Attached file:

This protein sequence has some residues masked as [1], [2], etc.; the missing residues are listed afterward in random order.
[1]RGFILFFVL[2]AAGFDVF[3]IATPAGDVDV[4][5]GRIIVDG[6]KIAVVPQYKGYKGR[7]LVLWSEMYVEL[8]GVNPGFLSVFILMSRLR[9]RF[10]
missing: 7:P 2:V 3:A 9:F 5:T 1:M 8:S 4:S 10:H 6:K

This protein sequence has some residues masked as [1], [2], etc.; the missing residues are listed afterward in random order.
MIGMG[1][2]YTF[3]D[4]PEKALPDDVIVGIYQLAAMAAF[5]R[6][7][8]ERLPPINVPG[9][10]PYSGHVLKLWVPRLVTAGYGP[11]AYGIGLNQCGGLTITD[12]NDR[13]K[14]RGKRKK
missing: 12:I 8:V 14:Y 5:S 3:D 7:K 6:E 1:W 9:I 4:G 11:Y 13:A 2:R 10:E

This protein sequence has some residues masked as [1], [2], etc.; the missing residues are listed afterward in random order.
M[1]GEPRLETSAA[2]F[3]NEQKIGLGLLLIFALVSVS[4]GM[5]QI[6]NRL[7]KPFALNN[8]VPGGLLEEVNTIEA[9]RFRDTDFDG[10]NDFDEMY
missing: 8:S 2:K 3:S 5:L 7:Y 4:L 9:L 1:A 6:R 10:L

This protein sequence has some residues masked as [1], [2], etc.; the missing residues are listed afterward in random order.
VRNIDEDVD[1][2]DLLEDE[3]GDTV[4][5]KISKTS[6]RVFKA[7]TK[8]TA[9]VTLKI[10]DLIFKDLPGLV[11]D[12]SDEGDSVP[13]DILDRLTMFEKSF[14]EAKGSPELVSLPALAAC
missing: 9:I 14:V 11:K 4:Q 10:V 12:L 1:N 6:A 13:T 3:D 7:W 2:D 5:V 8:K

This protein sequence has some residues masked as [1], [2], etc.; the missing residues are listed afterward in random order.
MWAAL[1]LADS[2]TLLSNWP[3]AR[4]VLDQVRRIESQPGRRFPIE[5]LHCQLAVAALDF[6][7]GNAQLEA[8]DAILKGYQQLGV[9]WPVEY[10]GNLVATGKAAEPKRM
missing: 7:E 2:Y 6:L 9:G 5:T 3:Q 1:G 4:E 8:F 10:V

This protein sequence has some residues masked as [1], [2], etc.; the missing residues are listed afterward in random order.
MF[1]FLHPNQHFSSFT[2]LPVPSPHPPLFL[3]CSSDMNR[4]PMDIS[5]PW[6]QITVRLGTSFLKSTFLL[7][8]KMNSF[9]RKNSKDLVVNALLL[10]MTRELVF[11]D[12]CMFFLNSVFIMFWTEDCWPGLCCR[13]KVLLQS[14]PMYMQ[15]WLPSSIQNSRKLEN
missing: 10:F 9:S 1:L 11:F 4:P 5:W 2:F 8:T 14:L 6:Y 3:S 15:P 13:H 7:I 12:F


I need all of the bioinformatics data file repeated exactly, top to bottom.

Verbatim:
This protein sequence has some residues masked as [1], [2], etc.; the missing residues are listed afterward in random order.
[1]RGFILFFVL[2]AAGFDVF[3]IATPAGDVDV[4][5]GRIIVDG[6]KIAVVPQYKGYKGR[7]LVLWSEMYVEL[8]GVNPGFLSVFILMSRLR[9]RF[10]
missing: 7:P 2:V 3:A 9:F 5:T 1:M 8:S 4:S 10:H 6:K

This protein sequence has some residues masked as [1], [2], etc.; the missing residues are listed afterward in random order.
MIGMG[1][2]YTF[3]D[4]PEKALPDDVIVGIYQLAAMAAF[5]R[6][7][8]ERLPPINVPG[9][10]PYSGHVLKLWVPRLVTAGYGP[11]AYGIGLNQCGGLTITD[12]NDR[13]K[14]RGKRKK
missing: 12:I 8:V 14:Y 5:S 3:D 7:K 6:E 1:W 9:I 4:G 11:Y 13:A 2:R 10:E

This protein sequence has some residues masked as [1], [2], etc.; the missing residues are listed afterward in random order.
M[1]GEPRLETSAA[2]F[3]NEQKIGLGLLLIFALVSVS[4]GM[5]QI[6]NRL[7]KPFALNN[8]VPGGLLEEVNTIEA[9]RFRDTDFDG[10]NDFDEMY
missing: 8:S 2:K 3:S 5:L 7:Y 4:L 9:L 1:A 6:R 10:L

This protein sequence has some residues masked as [1], [2], etc.; the missing residues are listed afterward in random order.
VRNIDEDVD[1][2]DLLEDE[3]GDTV[4][5]KISKTS[6]RVFKA[7]TK[8]TA[9]VTLKI[10]DLIFKDLPGLV[11]D[12]SDEGDSVP[13]DILDRLTMFEKSF[14]EAKGSPELVSLPALAAC
missing: 9:I 14:V 11:K 4:Q 10:V 12:L 1:N 6:A 13:T 3:D 7:W 2:D 5:V 8:K

This protein sequence has some residues masked as [1], [2], etc.; the missing residues are listed afterward in random order.
MWAAL[1]LADS[2]TLLSNWP[3]AR[4]VLDQVRRIESQPGRRFPIE[5]LHCQLAVAALDF[6][7]GNAQLEA[8]DAILKGYQQLGV[9]WPVEY[10]GNLVATGKAAEPKRM
missing: 7:E 2:Y 6:L 9:G 5:T 3:Q 1:G 4:E 8:F 10:V

This protein sequence has some residues masked as [1], [2], etc.; the missing residues are listed afterward in random order.
MF[1]FLHPNQHFSSFT[2]LPVPSPHPPLFL[3]CSSDMNR[4]PMDIS[5]PW[6]QITVRLGTSFLKSTFLL[7][8]KMNSF[9]RKNSKDLVVNALLL[10]MTRELVF[11]D[12]CMFFLNSVFIMFWTEDCWPGLCCR[13]KVLLQS[14]PMYMQ[15]WLPSSIQNSRKLEN
missing: 10:F 9:S 1:L 11:F 4:P 5:W 2:F 8:T 14:L 6:Y 3:S 15:P 13:H 7:I 12:F